Then he looked up at his disciples and said: “Blessed are you who are poor, for yours is the kingdom of God. Blessed are you who are hungry now, for you will be filled. Blessed are you who weep now, for you will laugh. Blessed are you when people hate you, and when they exclude you, revile you, and defame you on account of the Son of Man. Rejoice in that day and leap for joy, for surely your reward is great in heaven; for that is what their ancestors did to the prophets. But woe to you who are rich, for you have received your consolation. Woe to you who are full now, for you will be hungry. Woe to you who are laughing now, for you will mourn and weep. Woe to you when all speak well of you, for that is what their ancestors did to the false prophets. But I say to you that listen, Love your enemies, do good to those who hate you, bless those who curse you, pray for those who abuse you. If anyone strikes you on the cheek, offer the other also; and from anyone who takes away your coat do not withhold even your shirt. Give to everyone who begs from you; and if anyone takes away your goods, do not ask for them again. Do to others as you would have them do to you.
Jesus came down with them to a level place and mingled with the crowd. Instead of ascending to a pulpit position of superiority, Jesus stood among the people where he can feel what we feel. His sermon, if we want to call it a sermon, is short and to the point: It’s time to weep. Blessed are you who are empty now and disappointed. Fortunate are those among you who grieve and know that the pain won’t go away. Lucky are you who have something to cry about.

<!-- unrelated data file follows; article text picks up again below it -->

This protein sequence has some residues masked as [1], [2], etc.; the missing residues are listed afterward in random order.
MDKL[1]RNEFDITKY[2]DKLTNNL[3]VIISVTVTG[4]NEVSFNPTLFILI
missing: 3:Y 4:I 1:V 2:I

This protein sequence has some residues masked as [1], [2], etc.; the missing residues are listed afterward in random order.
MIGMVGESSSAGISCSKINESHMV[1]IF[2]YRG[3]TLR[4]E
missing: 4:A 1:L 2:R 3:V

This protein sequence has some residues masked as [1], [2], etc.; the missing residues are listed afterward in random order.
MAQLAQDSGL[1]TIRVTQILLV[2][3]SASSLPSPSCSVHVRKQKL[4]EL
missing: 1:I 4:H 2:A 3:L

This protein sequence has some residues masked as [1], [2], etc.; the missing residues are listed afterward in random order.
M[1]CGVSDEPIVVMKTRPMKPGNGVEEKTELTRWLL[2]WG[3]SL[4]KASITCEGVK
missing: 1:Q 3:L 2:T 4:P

But woe to you who have lots of money, because your lives are never going to get any better. Beware if you are full now, you will grow hungry. Take care that you are not filled with laughter, those chuckles will soon turn into tears.
Love the people who drive you mad. Pray for the people who make your lives miserable. If anyone hits you, offer yourselves willingly. If someone takes your coat, offer them your shirt too. Give your money to the poor. Treat everyone the way you wish you were treated.
This good news doesn’t sound much like good news to us. In fact, it sounds like bad news. If you’re anything like me, you squirmed when the liturgist read Jesus’ words from the bible. And if you didn’t, maybe you weren’t really listening.
Our lives are being turned upside down, whether we want them to be or not. For those of us comfortable with our wealth and salaried jobs, and for those of us desiring deeper pockets and larger paychecks, we will never be truly content. For those of us who are full from stocked refrigerators and overflowing gardens, there will come a time when we hunger for something that no consumption can ever satisfy. For those of us who will laugh with joy on Tuesday evening when our candidate is elected, our laughter will turn to mourning and weeping when things don’t change the way we thought they would.
Jesus’ good news sounds more like bad news.
Blessed are you who weep. To be sad, to be overly emotional, is regarded so negatively these days. Many of us see tears as a weakness, a weakness that’s supposed to be kept private and locked away. But it takes great courage to weep, to open our eyes to the brokenness of this world and our own lives, and know that it is incomplete.
We might be satisfied with our lives at the moment, we might be fine with a world of sadness and emptiness, and if we are, then the blessings of Jesus’ sermon are not meant for us.